Inherited: One Child

By: Day Leclaire

Prologue




“You have no choice, Jack. If you want to keep custody of Isabella, you’re going to have to marry.”

Jack Mason glared at his lawyer. “You know I swore I never would.”

Derek dismissed that with a wave of his hand. “So you’ve said. Ad nauseam, I might add.”

“Then let’s move on, shall we? What’s my next option?”

“Jack, I’m telling you flat out. There is no other choice.” Derek leaned a hip against his desk while Jack prowled the length of the office. “Look, we’ve been friends since our college days. You may not have told me all that went on between your parents, but having met your father, I can guess. That doesn’t change the facts. CPS is very concerned about your niece, thanks to that psychologist’s report.”

“I wish I could call the man a liar.” Jack thrust a hand through his hair and blew out his breath in a long sigh. “But he was simply stating the facts. It’s been three months since the plane crash and Isabella isn’t adjusting at all. Her tantrums have escalated. And she’s still not speaking.”

Sympathy lined Derek’s dark face. “Providing your niece with a stable home life and continuing with therapy will go a long way toward changing that.”

“I’ve hired nannies for her.” Jack could hear the defensive edge in his voice and fought to eradicate it. Getting ticked off at the one person squarely on his side wasn’t his best strategy. “I have a business empire to run, Derek. Isabella is only five. I can’t be her caretaker 24/7.”

“Child Protective Services is well aware that you’ve had an endless stream of nannies since March. According to the letter I’ve received, they’re not happy about it. And frankly, Jack, it’s not helping with Isabella’s recovery.” Derek hesitated. “There is another alternative.”

Jack lifted an eyebrow. “Go on.”

“Let her go. You can afford to find a good home for her. The best possible home. A home with two parents. Someone who has the time to commit to Isabella’s well-being.”

“I can’t do that.” The words were ripped from him, low and guttural. “I won’t.”

Derek didn’t bother to pull his punches. “That’s your guilt talking. Isabella survived the plane crash and your sister and brother-in-law didn’t. You also believe you should have been on that plane with them.”

Jack couldn’t deny it, not when it was the truth. “I was supposed to be. If I had been…If I hadn’t let work delay me…”

“You’d most likely be dead, too, and Isabella would be in the exact same position she is now,” Derek stated with brutal logic. “In need of two stable parents who can give their full attention to her needs—something you aren’t in a position to do.”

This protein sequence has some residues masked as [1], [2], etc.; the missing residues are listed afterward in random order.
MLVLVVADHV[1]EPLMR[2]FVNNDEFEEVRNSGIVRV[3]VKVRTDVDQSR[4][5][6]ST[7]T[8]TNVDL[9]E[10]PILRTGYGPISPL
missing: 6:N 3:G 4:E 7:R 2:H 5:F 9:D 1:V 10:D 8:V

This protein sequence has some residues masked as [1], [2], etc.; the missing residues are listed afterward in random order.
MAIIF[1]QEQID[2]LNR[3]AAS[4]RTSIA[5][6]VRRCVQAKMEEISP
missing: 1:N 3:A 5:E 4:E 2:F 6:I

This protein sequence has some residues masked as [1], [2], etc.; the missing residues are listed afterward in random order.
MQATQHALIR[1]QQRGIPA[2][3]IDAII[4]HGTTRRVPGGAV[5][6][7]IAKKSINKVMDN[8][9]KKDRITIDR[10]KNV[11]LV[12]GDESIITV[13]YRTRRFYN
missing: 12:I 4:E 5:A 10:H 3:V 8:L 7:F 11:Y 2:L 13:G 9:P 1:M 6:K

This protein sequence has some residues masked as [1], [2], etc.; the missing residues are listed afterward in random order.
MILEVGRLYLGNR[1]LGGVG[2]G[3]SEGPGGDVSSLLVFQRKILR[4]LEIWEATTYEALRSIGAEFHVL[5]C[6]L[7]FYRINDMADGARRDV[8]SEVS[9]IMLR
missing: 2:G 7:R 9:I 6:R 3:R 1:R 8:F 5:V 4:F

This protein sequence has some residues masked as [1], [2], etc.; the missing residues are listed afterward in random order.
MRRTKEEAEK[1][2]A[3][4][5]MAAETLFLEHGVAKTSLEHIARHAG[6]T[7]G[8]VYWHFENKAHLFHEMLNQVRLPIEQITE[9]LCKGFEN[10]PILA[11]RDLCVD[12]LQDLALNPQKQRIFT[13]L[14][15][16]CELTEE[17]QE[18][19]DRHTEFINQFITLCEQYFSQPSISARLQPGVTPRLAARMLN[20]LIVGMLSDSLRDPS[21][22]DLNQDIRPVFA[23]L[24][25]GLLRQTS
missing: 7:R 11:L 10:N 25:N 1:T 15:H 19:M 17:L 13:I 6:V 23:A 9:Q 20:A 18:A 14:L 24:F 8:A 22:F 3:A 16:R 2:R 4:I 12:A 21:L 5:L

“I won’t desert her.” Jack continued to pace the width of his office while frustration ate at him. “I just need to find the right person. It’s taking a bit longer than expected.”

“You need a wife. The caseworker is old-school, Jack. And she’s from the north. She doesn’t care how much money you have or what your name is, or whether your ancestors were among the first residents of Charleston. Her only concern is Isabella.”

Jack shot his friend a black look. “And mine isn’t?”

Derek’s expression softened. “I know you care about your niece. But you’ve seen her exactly twice since Joanne adopted her, both times when she was little more than a baby. You have no blood ties. You’re a stranger to her. And ever since the psychologist released his evaluation, Mrs. Locke has made it clear that she doesn’t consider you a suitable guardian. She’s actually mentioned placing Isabella in a treatment facility.”

Stark fury gripped him. “Over my dead body.”

“You won’t have any choice in the matter. They’ll simply come and take Isabella from you—by force, if necessary.” Derek took a seat behind his desk and released a sigh. “What happened, Jack? You were supposed to talk to Mrs. Locke. Sweet-talk her, to be precise.”

Jack grimaced. “There isn’t sufficient sugar on earth to sweeten up that woman.”

“You should have made more of an effort, instead of throwing her out of your office. Her opinion will carry a lot of weight in court, as will the psychologist’s findings.”

“Are you saying that ticking her off wasn’t my best business decision?” Jack asked drily. When his friend maintained a diplomatic silence, he allowed the moment to stretch while he considered his options. Not that there were many. “What if I do what you suggest and marry?” The words grated like ground glass in his mouth.

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